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Cancer. 1997 Oct 25;81(5):293-8.

The cell adhesion molecule, E-cadherin, distinguishes mesothelial cells from carcinoma cells in fluids.

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  • 1Department of Pathology, Yale University School of Medicine, New Haven, Connecticut 06510, USA.

Abstract

BACKGROUND:

The distinction between benign reactive mesothelial cells and well differentiated carcinoma can be difficult in pleural, peritoneal, and especially pericardial fluids. E-cadherin is an adhesion protein that is specifically expressed in cells of epithelial lineage. In this study, anti-E-cadherin antibodies were used to identify and distinguish carcinoma cells from reactive mesothelial cells.

METHODS:

Pleural, peritoneal, and pericardial fluids were prepared using the Cytyc Thin Prep processor. The specimens were comprised of a mix of 45 cases that were diagnosed as carcinoma, suspicious, or reactive by Papanicolaou staining of routine material seen by the authors' service. Routine immunologic techniques were used with a commercially available E-cadherin antibody.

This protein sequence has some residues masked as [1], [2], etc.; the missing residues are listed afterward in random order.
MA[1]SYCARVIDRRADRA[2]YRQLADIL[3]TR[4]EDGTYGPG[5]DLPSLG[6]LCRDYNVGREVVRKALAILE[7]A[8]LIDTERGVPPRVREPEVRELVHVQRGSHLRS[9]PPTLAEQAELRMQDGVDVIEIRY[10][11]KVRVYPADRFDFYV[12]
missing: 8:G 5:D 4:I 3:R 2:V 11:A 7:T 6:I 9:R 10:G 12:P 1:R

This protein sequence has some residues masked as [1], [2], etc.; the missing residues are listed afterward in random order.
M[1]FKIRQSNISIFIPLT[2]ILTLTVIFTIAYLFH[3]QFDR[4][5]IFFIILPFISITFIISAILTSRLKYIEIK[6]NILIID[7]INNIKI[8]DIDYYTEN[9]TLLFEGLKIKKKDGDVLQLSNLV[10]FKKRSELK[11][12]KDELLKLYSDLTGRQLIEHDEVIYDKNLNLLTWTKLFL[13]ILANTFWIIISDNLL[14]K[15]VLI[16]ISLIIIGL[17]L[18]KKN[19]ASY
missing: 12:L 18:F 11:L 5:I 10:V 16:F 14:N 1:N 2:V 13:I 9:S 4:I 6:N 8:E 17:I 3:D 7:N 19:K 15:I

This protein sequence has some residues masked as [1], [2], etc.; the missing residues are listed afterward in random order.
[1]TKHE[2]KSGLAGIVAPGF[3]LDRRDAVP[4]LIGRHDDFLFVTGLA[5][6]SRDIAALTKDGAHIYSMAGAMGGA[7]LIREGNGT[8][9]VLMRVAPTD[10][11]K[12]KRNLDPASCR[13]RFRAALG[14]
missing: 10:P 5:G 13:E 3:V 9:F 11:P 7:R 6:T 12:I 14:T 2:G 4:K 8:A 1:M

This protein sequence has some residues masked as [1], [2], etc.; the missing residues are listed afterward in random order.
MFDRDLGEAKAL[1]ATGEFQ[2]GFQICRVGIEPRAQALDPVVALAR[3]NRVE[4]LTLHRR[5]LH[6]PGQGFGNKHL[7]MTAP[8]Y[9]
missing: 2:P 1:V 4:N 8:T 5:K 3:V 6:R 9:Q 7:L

RESULTS:

In most cases of carcinoma, tumor cells showed a strong positive membranous reaction product (32 of 37). This included four cases that were not cytomorphologically diagnosed as malignant, but subsequently proved to be malignant. E-cadherin staining was not observed in five tumors, two of which were not expected to express this protein. One benign case showed cells staining for E-cadherin, although the cells were not malignant by morphologic criteria. Because this case was a surgical pelvic washing, these cells more likely were epithelial contaminants than true false-positives.

CONCLUSIONS:

The epithelial specific cell-cell adhesion marker E-cadherin reliably distinguishes reactive mesothelial cells from carcinoma and is a useful adjunctive test to distinguish benign reactive mesothelial cells from well differentiated carcinoma cells in fluid specimens.

PMID:
9349517
[PubMed - indexed for MEDLINE]
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